Ah, somebody technical with the same issues.

So there are a bunch of things. ERG with ZWIFT. PITA. Oscillates around the target like crazy. I found that using ERG smoothing in my KICKR helps there. It’s kind of like applying 2 3 second filters cascading. You still get the same real power, just fewer oscillations.

Got to try that with just the bike computer for stationary workouts. Maybe the WAHOO allows more control there. Getting bored watching ZWIFT anyway.

Outdoors. For climbing I typically use 5 seconds as smoothing interval. Got a left sided only power meter and if I am grinding away at 49 rpm then 3 seconds is fairly pointless. Typically I use a secondary 30 second interval to check whether I am slacking or not. Then I do use laps. So at the bottom of a climb I start a new lap, and hence have the stats along the way.

For sprints, I gave up. Indoors the latency for the trainer is too log to get any real numbers. And outdoors, it’s tricky to do a 5 second sprint or a 30 second sprint. For me at least.

Having said all of that, I do intervals indoors. Seems to be more practical than going outdoors and wasting time trying to get to a place where you can do a decent workout.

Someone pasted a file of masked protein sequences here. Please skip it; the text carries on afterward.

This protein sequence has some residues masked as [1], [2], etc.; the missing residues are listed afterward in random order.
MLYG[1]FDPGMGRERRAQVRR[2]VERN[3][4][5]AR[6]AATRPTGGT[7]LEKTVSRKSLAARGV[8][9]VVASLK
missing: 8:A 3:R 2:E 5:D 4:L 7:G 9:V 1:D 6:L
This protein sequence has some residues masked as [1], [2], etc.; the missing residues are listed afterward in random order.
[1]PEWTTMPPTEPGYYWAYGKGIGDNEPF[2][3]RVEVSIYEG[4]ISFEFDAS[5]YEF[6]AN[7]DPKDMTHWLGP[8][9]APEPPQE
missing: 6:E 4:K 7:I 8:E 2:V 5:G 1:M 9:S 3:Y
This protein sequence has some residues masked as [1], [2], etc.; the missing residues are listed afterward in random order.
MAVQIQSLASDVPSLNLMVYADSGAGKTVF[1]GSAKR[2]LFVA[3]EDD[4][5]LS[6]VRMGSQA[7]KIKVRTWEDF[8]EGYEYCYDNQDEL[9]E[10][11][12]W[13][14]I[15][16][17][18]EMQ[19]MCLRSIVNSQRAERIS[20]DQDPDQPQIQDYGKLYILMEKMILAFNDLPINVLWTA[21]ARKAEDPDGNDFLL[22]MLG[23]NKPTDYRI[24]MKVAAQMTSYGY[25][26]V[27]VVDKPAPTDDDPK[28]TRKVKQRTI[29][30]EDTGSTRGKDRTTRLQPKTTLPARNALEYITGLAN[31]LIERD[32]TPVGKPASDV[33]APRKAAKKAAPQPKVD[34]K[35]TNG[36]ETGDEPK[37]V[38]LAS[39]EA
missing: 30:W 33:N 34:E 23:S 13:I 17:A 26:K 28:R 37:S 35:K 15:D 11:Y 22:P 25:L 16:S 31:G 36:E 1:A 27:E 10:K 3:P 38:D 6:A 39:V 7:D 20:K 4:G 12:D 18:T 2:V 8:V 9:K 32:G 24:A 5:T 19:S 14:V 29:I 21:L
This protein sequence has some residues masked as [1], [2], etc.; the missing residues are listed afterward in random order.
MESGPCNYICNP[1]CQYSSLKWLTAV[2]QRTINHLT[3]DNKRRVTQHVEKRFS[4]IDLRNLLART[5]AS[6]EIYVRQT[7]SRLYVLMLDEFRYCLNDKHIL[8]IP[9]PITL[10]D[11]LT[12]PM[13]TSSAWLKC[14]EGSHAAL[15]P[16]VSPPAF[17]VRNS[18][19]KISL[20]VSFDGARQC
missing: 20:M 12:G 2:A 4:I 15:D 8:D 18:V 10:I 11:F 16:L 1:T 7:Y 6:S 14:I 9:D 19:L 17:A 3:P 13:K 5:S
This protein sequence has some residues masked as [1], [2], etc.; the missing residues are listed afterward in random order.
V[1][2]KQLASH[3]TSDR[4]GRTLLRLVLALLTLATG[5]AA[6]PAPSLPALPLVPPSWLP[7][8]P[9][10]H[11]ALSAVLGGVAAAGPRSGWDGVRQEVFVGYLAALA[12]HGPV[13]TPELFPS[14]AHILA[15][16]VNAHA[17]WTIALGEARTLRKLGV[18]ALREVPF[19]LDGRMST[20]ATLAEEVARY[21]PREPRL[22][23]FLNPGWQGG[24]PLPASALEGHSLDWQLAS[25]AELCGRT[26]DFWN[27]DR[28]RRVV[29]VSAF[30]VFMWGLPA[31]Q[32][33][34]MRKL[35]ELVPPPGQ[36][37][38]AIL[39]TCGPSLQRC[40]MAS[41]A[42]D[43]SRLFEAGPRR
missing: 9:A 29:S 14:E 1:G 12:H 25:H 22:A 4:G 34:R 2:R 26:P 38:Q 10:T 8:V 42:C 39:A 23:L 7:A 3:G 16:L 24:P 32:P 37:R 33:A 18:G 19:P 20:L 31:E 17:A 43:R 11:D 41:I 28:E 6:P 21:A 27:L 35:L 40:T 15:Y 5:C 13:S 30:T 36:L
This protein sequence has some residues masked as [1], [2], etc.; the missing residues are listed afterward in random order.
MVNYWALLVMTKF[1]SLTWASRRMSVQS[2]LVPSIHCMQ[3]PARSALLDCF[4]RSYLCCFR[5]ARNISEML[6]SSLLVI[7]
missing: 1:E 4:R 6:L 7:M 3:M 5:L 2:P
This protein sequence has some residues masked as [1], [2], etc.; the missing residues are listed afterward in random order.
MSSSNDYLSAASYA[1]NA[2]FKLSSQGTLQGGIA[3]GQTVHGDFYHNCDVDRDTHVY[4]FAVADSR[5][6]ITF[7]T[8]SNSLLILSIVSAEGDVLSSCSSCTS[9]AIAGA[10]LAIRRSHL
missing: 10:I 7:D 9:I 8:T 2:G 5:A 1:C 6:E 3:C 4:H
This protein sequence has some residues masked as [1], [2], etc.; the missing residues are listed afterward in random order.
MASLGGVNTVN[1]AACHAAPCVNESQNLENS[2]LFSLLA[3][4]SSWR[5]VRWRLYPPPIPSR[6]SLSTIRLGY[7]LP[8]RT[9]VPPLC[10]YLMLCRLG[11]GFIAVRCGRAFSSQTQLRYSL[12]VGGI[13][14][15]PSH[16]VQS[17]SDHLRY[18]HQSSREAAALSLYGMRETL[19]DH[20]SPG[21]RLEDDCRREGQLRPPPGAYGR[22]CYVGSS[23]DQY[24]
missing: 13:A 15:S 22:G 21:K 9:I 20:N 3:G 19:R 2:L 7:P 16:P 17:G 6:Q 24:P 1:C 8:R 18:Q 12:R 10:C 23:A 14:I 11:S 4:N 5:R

Ah, when it says 5 Hours Base Z1-Z2 I tend to track the normalized power rather than the average. The average seems to be vastly off if your outdoor ride has climbs and descents.


Firstly - what @letsplaybikes said.
Secondly - when I started out with Pav I had a lot of the same questions. I am very data focused. Understand the intent of the intervals that you are doing. Anything shorter than 1 minute is a directional target power and not absolute.
For example - on 30 second sprints TP sets my target power at 750W. The intent of the intervals is to empty the tank on each and every interval. When executing the first 4 are all way over 750W and it is not until #5 that it starts to drop to that level. If I followed the TP target I wouldn’t get the desired training effect.
Net, on any short interval I judge my pace myself.


Some great feedback here! @Joel happy to discuss this more on our next call :slight_smile:

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@letsplaybikes Ah yeah, I’m trying to compensate for my lack of experience by leaning on math :nerd_face:

I think that’s a good point @Kicikacsa, the intent is the most important part. I probably don’t fully understand that!

@miffedoldpizza, I’m lucky enough to have a pretty steady and long canyon near me! I go outdoors for this stuff. I don’t have a trainer, and I need to learn technique and get practice, not just to improve my strength.

@pav Definitely! I’ll text you, other questions about things too, especially mental training.